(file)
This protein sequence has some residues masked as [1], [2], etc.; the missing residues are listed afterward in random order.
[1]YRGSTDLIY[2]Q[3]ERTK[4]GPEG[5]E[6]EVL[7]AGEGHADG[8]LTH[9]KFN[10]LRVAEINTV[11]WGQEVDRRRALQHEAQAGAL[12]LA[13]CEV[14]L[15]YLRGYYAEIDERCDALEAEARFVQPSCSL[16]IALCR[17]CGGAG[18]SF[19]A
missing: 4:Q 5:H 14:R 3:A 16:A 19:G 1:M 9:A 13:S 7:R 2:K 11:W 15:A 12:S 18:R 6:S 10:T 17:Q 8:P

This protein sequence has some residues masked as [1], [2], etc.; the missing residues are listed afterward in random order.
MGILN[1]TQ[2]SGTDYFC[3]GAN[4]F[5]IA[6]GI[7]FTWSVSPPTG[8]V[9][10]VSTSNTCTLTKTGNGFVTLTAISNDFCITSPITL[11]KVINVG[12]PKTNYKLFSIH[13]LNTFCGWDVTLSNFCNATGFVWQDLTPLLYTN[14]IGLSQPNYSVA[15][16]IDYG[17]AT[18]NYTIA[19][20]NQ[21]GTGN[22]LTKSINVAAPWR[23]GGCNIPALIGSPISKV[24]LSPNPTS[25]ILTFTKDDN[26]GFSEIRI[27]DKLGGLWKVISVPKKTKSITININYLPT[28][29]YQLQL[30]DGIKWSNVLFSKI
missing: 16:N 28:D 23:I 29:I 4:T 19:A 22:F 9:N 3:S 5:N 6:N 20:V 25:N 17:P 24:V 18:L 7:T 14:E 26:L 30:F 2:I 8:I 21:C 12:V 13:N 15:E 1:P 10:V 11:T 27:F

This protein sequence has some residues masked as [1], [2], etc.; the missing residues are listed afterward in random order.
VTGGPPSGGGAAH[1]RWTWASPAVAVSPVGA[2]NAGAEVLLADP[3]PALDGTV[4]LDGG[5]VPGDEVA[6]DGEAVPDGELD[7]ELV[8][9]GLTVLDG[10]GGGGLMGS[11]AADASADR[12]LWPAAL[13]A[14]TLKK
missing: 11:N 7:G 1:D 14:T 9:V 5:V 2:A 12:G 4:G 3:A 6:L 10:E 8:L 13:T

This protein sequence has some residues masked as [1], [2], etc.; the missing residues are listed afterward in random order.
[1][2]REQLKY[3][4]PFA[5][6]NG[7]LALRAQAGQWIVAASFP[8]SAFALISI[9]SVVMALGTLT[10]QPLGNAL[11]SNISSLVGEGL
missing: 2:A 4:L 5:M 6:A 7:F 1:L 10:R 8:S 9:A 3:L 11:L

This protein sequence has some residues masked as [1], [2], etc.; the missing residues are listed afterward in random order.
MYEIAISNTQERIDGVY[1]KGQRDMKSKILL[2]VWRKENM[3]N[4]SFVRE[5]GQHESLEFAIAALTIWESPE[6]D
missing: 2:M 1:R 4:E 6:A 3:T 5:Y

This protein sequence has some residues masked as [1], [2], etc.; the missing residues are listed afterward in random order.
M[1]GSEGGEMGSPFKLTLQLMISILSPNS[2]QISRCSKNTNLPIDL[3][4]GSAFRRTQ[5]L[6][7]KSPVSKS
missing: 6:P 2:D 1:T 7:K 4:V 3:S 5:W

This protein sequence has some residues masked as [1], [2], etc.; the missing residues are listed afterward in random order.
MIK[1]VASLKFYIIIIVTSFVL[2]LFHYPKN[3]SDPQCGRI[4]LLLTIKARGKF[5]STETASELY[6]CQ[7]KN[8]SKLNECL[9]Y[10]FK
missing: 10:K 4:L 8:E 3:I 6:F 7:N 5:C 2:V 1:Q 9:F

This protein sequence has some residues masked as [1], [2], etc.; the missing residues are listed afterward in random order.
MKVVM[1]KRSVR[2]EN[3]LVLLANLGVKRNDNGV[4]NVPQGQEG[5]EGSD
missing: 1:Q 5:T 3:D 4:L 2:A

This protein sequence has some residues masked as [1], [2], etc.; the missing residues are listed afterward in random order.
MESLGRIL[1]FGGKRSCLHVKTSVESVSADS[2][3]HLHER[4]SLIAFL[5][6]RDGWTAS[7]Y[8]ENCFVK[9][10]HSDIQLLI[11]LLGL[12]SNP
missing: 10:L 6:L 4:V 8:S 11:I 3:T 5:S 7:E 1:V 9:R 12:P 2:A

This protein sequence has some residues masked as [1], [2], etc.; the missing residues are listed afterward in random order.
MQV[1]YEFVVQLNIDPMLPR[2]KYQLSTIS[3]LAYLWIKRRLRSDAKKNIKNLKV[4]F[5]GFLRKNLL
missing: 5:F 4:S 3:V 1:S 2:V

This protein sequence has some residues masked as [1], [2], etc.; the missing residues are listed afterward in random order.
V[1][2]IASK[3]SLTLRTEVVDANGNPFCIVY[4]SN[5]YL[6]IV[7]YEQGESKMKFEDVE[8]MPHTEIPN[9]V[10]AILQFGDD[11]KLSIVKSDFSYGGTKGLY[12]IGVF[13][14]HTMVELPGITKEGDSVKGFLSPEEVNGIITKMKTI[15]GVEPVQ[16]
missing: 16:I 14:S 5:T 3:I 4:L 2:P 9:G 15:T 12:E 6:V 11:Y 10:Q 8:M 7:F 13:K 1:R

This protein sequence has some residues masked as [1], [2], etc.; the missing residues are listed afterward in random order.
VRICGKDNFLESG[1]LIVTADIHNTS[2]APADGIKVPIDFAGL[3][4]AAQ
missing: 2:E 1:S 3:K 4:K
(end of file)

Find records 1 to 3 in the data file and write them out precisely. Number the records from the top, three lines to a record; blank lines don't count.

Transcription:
This protein sequence has some residues masked as [1], [2], etc.; the missing residues are listed afterward in random order.
[1]YRGSTDLIY[2]Q[3]ERTK[4]GPEG[5]E[6]EVL[7]AGEGHADG[8]LTH[9]KFN[10]LRVAEINTV[11]WGQEVDRRRALQHEAQAGAL[12]LA[13]CEV[14]L[15]YLRGYYAEIDERCDALEAEARFVQPSCSL[16]IALCR[17]CGGAG[18]SF[19]A
missing: 4:Q 5:H 14:R 3:A 16:A 19:G 1:M 9:A 13:S 7:R 2:K 11:W 15:A 12:S 18:R 6:S 10:T 17:Q 8:P

This protein sequence has some residues masked as [1], [2], etc.; the missing residues are listed afterward in random order.
MGILN[1]TQ[2]SGTDYFC[3]GAN[4]F[5]IA[6]GI[7]FTWSVSPPTG[8]V[9][10]VSTSNTCTLTKTGNGFVTLTAISNDFCITSPITL[11]KVINVG[12]PKTNYKLFSIH[13]LNTFCGWDVTLSNFCNATGFVWQDLTPLLYTN[14]IGLSQPNYSVA[15][16]IDYG[17]AT[18]NYTIA[19][20]NQ[21]GTGN[22]LTKSINVAAPWR[23]GGCNIPALIGSPISKV[24]LSPNPTS[25]ILTFTKDDN[26]GFSEIRI[27]DKLGGLWKVISVPKKTKSITININYLPT[28][29]YQLQL[30]DGIKWSNVLFSKI
missing: 16:N 28:D 23:I 29:I 4:T 19:A 22:F 9:N 3:S 5:N 6:N 20:V 25:N 17:P 24:V 18:L 7:T 14:E 26:L 30:F 2:I 8:I 21:C 12:V 13:N 15:E 1:P 10:V 11:T 27:F

This protein sequence has some residues masked as [1], [2], etc.; the missing residues are listed afterward in random order.
VTGGPPSGGGAAH[1]RWTWASPAVAVSPVGA[2]NAGAEVLLADP[3]PALDGTV[4]LDGG[5]VPGDEVA[6]DGEAVPDGELD[7]ELV[8][9]GLTVLDG[10]GGGGLMGS[11]AADASADR[12]LWPAAL[13]A[14]TLKK
missing: 11:N 7:G 1:D 14:T 9:V 5:V 2:A 12:G 4:G 3:A 6:L 10:E 8:L 13:T